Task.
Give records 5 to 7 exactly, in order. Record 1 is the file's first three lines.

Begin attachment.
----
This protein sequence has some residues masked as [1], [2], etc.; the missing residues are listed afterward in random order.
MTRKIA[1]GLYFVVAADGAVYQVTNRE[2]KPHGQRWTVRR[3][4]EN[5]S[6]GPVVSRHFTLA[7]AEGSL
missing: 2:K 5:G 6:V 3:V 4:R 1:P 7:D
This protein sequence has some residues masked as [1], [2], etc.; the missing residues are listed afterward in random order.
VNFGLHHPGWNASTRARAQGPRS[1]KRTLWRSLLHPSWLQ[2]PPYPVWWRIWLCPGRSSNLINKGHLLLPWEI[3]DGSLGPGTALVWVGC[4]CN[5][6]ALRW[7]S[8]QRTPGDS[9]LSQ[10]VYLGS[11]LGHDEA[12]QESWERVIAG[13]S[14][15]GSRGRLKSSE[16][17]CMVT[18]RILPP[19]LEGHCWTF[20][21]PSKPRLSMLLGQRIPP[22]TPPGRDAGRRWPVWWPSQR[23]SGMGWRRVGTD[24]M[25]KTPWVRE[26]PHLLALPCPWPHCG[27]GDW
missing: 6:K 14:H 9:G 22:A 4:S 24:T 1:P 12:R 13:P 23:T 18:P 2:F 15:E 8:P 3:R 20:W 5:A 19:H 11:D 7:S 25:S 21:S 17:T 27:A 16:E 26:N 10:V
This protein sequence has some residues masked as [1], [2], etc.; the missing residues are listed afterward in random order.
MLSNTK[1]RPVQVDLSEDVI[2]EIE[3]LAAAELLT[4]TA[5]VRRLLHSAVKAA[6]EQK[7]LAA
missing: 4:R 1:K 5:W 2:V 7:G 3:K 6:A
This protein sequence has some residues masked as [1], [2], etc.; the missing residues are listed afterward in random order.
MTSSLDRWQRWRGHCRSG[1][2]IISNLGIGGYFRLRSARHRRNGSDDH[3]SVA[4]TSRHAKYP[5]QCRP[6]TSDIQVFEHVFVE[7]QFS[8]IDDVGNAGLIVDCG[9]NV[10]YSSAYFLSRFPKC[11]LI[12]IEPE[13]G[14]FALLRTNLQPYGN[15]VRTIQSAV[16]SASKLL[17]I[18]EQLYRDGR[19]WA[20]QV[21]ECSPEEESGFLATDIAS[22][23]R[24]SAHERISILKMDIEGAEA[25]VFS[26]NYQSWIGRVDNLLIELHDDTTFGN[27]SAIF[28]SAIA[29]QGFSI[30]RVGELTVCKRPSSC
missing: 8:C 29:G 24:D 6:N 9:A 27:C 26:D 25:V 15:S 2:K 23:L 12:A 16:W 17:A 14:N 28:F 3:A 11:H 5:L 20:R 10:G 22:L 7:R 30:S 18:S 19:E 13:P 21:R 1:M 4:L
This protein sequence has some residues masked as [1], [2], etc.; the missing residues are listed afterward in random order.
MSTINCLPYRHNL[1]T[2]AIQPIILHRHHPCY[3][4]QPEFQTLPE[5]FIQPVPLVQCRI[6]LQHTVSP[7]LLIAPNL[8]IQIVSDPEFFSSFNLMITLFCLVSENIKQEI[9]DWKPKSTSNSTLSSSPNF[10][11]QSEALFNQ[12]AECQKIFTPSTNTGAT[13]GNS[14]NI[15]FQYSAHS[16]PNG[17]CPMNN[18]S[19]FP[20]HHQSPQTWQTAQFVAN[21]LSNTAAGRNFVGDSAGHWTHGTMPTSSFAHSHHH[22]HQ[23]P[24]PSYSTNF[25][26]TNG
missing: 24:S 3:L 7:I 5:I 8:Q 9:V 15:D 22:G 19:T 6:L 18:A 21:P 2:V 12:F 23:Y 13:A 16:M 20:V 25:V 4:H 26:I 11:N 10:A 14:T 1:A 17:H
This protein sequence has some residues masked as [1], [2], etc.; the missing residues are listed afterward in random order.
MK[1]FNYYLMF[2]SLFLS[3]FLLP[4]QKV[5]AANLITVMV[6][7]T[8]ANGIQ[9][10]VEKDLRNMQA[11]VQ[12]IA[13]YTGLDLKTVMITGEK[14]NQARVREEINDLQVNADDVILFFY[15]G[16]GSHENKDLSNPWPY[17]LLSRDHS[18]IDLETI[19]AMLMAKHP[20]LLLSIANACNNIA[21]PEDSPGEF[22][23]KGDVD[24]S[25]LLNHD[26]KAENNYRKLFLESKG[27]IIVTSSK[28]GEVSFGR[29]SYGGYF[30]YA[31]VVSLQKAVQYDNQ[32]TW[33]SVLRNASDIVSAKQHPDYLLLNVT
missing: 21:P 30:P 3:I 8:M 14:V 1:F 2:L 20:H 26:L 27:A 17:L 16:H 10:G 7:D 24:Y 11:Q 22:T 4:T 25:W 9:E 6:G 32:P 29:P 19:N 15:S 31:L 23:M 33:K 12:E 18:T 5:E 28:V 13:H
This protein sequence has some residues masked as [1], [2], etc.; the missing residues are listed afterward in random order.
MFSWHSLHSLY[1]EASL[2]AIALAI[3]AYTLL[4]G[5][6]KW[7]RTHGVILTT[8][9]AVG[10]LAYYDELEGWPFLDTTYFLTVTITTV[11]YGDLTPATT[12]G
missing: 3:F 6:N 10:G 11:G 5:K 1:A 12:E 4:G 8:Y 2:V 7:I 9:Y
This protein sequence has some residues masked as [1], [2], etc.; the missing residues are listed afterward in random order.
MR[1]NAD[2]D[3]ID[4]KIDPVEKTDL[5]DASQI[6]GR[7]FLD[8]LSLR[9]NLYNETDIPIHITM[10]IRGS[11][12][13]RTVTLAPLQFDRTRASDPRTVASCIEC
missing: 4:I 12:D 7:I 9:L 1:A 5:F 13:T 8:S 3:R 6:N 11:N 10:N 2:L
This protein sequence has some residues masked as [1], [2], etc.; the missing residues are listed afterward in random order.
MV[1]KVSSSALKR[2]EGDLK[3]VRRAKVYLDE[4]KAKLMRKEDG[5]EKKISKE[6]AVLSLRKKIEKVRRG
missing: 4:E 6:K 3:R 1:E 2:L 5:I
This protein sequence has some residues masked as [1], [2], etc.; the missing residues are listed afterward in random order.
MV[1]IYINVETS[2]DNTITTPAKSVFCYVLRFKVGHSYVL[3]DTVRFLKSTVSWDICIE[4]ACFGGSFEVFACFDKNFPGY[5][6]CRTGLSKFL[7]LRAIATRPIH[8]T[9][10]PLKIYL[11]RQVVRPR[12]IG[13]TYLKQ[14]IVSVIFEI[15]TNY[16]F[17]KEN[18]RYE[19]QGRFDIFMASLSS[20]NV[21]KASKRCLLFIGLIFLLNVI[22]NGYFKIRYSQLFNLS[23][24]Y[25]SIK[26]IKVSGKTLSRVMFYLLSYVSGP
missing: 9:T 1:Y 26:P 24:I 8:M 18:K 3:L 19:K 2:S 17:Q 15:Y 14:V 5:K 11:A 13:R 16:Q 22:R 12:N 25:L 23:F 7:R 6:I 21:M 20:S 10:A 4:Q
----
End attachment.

This protein sequence has some residues masked as [1], [2], etc.; the missing residues are listed afterward in random order.
MSTINCLPYRHNL[1]T[2]AIQPIILHRHHPCY[3][4]QPEFQTLPE[5]FIQPVPLVQCRI[6]LQHTVSP[7]LLIAPNL[8]IQIVSDPEFFSSFNLMITLFCLVSENIKQEI[9]DWKPKSTSNSTLSSSPNF[10][11]QSEALFNQ[12]AECQKIFTPSTNTGAT[13]GNS[14]NI[15]FQYSAHS[16]PNG[17]CPMNN[18]S[19]FP[20]HHQSPQTWQTAQFVAN[21]LSNTAAGRNFVGDSAGHWTHGTMPTSSFAHSHHH[22]HQ[23]P[24]PSYSTNF[25][26]TNG
missing: 24:S 3:L 7:I 5:I 8:Q 9:V 15:D 22:G 19:T 6:L 18:A 21:P 2:V 12:F 23:Y 13:A 16:M 20:V 25:V 4:H 26:I 11:N 10:A 14:T 1:A 17:H
This protein sequence has some residues masked as [1], [2], etc.; the missing residues are listed afterward in random order.
MK[1]FNYYLMF[2]SLFLS[3]FLLP[4]QKV[5]AANLITVMV[6][7]T[8]ANGIQ[9][10]VEKDLRNMQA[11]VQ[12]IA[13]YTGLDLKTVMITGEK[14]NQARVREEINDLQVNADDVILFFY[15]G[16]GSHENKDLSNPWPY[17]LLSRDHS[18]IDLETI[19]AMLMAKHP[20]LLLSIANACNNIA[21]PEDSPGEF[22][23]KGDVD[24]S[25]LLNHD[26]KAENNYRKLFLESKG[27]IIVTSSK[28]GEVSFGR[29]SYGGYF[30]YA[31]VVSLQKAVQYDNQ[32]TW[33]SVLRNASDIVSAKQHPDYLLLNVT
missing: 21:P 30:P 3:I 8:M 14:V 1:F 2:L 20:H 26:L 27:A 17:L 16:H 10:G 7:D 24:Y 11:Q 22:T 4:T 25:W 9:E 6:G 32:P 29:P 19:N 15:S 31:L 23:M 33:K 12:E 18:T 5:E 28:V 13:H
This protein sequence has some residues masked as [1], [2], etc.; the missing residues are listed afterward in random order.
MFSWHSLHSLY[1]EASL[2]AIALAI[3]AYTLL[4]G[5][6]KW[7]RTHGVILTT[8][9]AVG[10]LAYYDELEGWPFLDTTYFLTVTITTV[11]YGDLTPATT[12]G
missing: 3:F 6:N 10:G 11:G 5:K 1:A 12:E 4:G 8:Y 2:V 7:I 9:Y